As communications professionals, storytelling is what we do. We do it because it is one of the best ways to evoke an emotional connection to an abstract issue – to put a human face on the messages we convey. However, it’s how the story is framed that matters. Studies in neuroscience and psychology show that while stories can evoke a quick emotional response, carefully framed narratives that appeal to reason are also needed to inspire action.
To help people understand this new research and learn more about how to use it in their communications practice we recently held a webinar, The Art and Science of Storytelling. (Replay available below.)
Guest Post: Anjula Carrier and Vanessa Schnaidt
Have you jumped on the “data analytics” bandwagon yet? Or are you worried it has passed you by?
If you haven’t made the leap, you’re not alone. Data analytics – the use of tools that can help you better understand the effectiveness of your communications strategies (or any organizational strategies) – are still in the “emerging state.” A recent Bloomberg Businessweek study notes that despite the growth of powerful and relatively easy-to-use software that can help organizations make meaning of valuable data (such as the well-known Google Analytics), spreadsheets are still the number one tool used for data analytics.
That said, there’s neither a reason to fear nor to be overly cautious about integrating data analytics into your work. The most important reason is that by making a better effort to analyze the data your work is yielding, you (and your organization) can move from a “measure and respond” mentality to “predict and act.”
Guest Post: Rebecca Arno
In her recent post about the survey results from last October’s Fall Conference, Minna Jung, our vice chair, mentioned that I was planning to share some additional insights about the Communications Network’s revised mission and strategy that we previewed in Seattle and subsequently discussed on our blog.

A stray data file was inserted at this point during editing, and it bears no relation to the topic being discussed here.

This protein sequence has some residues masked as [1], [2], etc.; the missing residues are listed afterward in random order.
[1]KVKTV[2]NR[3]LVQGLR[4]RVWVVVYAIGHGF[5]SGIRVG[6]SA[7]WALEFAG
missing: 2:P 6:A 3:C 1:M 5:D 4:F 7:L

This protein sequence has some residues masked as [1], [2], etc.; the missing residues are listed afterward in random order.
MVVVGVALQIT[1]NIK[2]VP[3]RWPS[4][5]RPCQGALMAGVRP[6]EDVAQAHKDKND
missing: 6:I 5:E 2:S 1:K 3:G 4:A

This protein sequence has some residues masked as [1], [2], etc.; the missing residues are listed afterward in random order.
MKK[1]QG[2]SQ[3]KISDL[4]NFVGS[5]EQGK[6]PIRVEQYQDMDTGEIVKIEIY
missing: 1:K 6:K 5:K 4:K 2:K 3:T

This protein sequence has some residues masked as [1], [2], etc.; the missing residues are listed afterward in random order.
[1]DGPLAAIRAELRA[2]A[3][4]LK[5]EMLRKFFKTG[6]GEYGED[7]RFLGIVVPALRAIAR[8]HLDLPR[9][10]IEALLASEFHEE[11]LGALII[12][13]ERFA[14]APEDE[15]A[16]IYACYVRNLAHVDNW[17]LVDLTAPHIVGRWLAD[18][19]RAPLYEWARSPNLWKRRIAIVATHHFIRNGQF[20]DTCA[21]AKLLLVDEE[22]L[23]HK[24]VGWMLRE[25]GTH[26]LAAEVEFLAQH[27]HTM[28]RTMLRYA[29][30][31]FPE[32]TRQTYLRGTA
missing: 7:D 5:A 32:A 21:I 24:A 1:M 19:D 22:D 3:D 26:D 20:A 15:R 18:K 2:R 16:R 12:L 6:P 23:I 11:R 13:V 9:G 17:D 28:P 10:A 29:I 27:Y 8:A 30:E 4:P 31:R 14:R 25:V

Last week, I sat down with long-time Network contributor, Susan Herr, principal of Trigger Creative, to talk about our new mission. Because of comments and questions we heard during and since Seattle, we decided to record two separate conversations.
Guest Post: Mitch Hurst
The idea of “civic journalism” instigated one of the more provocative debates within the mostly collegial world of institutional philanthropy back in the early to mid-‘90s. On one side you had program directors and officers, and maybe a few foundation CEOs, who wanted to poke around to identify ways that foundations could partner with media to infuse their news coverage with some social conscience.
On the other side you had the fourth estate-loving purists who were aghast at the idea of foundations pushing their weight around the newsrooms of America’s finest broadsheets. This camp included many former journalists who had transitioned to the PR departments of private foundations and viewed even those roles as being primarily journalistic.
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